Northern Tablelands MP and Agriculture Minister Adam Marshall last Friday week declared an operation to save native fish from diminishing water holes in the Gwydir and Horton Rivers a success, with 123 fish rescued, including a giant 100 centimetre Murray Cod.
Mr Marshall joined volunteers from the Bingara Angler’s Club and Gwydir Shire Council staff as a number of fish were returned to a section of the Gwydir River upstream of Bingara, which is not at risk of fish kills this summer.
“This really is an incredibly positive outcome for the future of the native fish population in the Horton and Gwydir Rivers,” Mr Marshall said.
“Through the efforts of the Bingara Angler’s Club working with NSW Department of Primary Industries (DPI) Fisheries, 103 Murray Cod, 10 endangered Eel-Tailed Catfish, six Yellow Belly and four Golden Perch were removed from shallow holes along the river system, saving them from certain death.
“The current state of the Horton River is absolutely dire with large stretches of the waterway bone dry and remaining pools stagnant and unsuitable to support any form of marine life.
“There’ll be more severe fish kill events this summer, many more than last summer, and there’s not a lot we can do to prevent it, but this project has highlighted what can be achieved when we get on the front foot and still have a chance.”
Bingara Angler’s Club President Stuart Lanagan said the fish rescue had been a very tough but rewarding effort.
“One day it will rain again and water will return to our rivers and when it does we will have a fish population in tanks ready to be reintroduced,” Mr Lanagan said.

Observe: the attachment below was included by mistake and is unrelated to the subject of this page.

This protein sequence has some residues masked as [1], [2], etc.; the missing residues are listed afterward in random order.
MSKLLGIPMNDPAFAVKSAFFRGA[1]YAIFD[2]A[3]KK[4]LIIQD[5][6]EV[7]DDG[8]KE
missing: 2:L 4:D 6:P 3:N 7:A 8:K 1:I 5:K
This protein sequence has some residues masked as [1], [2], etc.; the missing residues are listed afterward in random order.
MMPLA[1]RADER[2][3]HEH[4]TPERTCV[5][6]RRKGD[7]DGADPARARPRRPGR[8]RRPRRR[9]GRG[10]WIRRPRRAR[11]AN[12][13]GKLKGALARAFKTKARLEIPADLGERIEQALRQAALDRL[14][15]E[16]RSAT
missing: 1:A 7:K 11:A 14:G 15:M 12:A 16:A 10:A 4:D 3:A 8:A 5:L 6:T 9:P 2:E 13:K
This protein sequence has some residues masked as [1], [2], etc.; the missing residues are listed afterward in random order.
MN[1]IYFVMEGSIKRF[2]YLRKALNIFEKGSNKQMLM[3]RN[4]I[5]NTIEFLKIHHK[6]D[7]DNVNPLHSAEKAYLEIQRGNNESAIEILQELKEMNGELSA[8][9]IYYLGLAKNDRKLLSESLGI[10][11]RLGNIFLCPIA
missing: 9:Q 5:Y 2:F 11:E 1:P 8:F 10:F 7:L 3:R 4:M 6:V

“Over the last month we have assessed the health and weight of the fish and chosen 10 Murray Cod which will be kept in dams at the Bingara Murray Cod Hatchery to be used as broodstock. These fish will play a pivotal role in rebuilding our local cod population, in particular regenerating important genetics which have developed over hundreds of thousands of years.
“The reintroduction of all these fish are important for the health and cleanliness of our river system and I’m pleased the club has been able to provide assistance,” Mr Lanagan said.
Mr Marshall thanked the Bingara Angler’s Club and Gwydir Shire Council for their involvement. “They say you can’t beat local knowledge and I feel the success of this program has come down to the efforts of volunteers who know the area and walked kilometres of river bank to find the holes where fish may be hiding,” he said.
“This is the first time DPI has partnered with a volunteer fishing club on an operation like this and I truly believe without this partnership this rescue would not have been nearly as fruitful.
“I now look forward to working with the Angler’s Club on its plans to extend the hatchery and increase its capacity to breed large numbers of fish which will be used to repopulate local waterways once the drought breaks.”
This second rescue operation is part of the NSW Government’s $10 million plan to create a modern day ‘Noah’s Ark’ to ensure the survival of the State’s key native fish species from ecological disaster.
Community members are encouraged to report any fish deaths or observations through the Fishers Watch hotline on 1800 043 536 or via www.dpi.nsw.gov.au/fishing/pests-diseases/reporting